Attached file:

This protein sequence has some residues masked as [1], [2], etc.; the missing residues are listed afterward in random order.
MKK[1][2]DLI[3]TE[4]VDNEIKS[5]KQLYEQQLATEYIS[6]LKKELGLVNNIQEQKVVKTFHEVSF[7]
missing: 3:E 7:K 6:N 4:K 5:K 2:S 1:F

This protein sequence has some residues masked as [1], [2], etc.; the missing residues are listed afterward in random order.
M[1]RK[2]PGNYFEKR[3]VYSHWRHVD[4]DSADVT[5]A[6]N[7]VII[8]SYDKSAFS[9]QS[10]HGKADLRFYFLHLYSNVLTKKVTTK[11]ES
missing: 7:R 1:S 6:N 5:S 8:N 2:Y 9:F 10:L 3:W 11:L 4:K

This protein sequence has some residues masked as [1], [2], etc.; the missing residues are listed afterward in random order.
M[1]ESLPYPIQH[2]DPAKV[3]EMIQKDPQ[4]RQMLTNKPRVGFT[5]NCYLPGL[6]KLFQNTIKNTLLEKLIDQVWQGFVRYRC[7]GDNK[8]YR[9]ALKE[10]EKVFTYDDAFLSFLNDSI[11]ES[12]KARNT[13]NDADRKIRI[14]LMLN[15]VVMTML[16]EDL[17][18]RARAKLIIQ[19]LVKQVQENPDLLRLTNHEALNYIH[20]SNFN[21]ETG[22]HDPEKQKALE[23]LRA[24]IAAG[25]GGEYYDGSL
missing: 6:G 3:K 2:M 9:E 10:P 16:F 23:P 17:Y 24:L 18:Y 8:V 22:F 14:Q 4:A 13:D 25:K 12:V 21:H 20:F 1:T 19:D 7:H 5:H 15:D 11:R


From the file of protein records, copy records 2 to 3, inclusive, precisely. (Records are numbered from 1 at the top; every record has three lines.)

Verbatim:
This protein sequence has some residues masked as [1], [2], etc.; the missing residues are listed afterward in random order.
M[1]RK[2]PGNYFEKR[3]VYSHWRHVD[4]DSADVT[5]A[6]N[7]VII[8]SYDKSAFS[9]QS[10]HGKADLRFYFLHLYSNVLTKKVTTK[11]ES
missing: 7:R 1:S 6:N 5:S 8:N 2:Y 9:F 10:L 3:W 11:L 4:K

This protein sequence has some residues masked as [1], [2], etc.; the missing residues are listed afterward in random order.
M[1]ESLPYPIQH[2]DPAKV[3]EMIQKDPQ[4]RQMLTNKPRVGFT[5]NCYLPGL[6]KLFQNTIKNTLLEKLIDQVWQGFVRYRC[7]GDNK[8]YR[9]ALKE[10]EKVFTYDDAFLSFLNDSI[11]ES[12]KARNT[13]NDADRKIRI[14]LMLN[15]VVMTML[16]EDL[17][18]RARAKLIIQ[19]LVKQVQENPDLLRLTNHEALNYIH[20]SNFN[21]ETG[22]HDPEKQKALE[23]LRA[24]IAAG[25]GGEYYDGSL
missing: 6:G 3:K 2:M 9:E 10:P 16:F 23:P 17:Y 24:L 18:Y 8:V 22:F 14:Q 4:A 13:D 25:K 12:V 21:H 20:F 1:T 19:D 7:H 5:H 15:D 11:R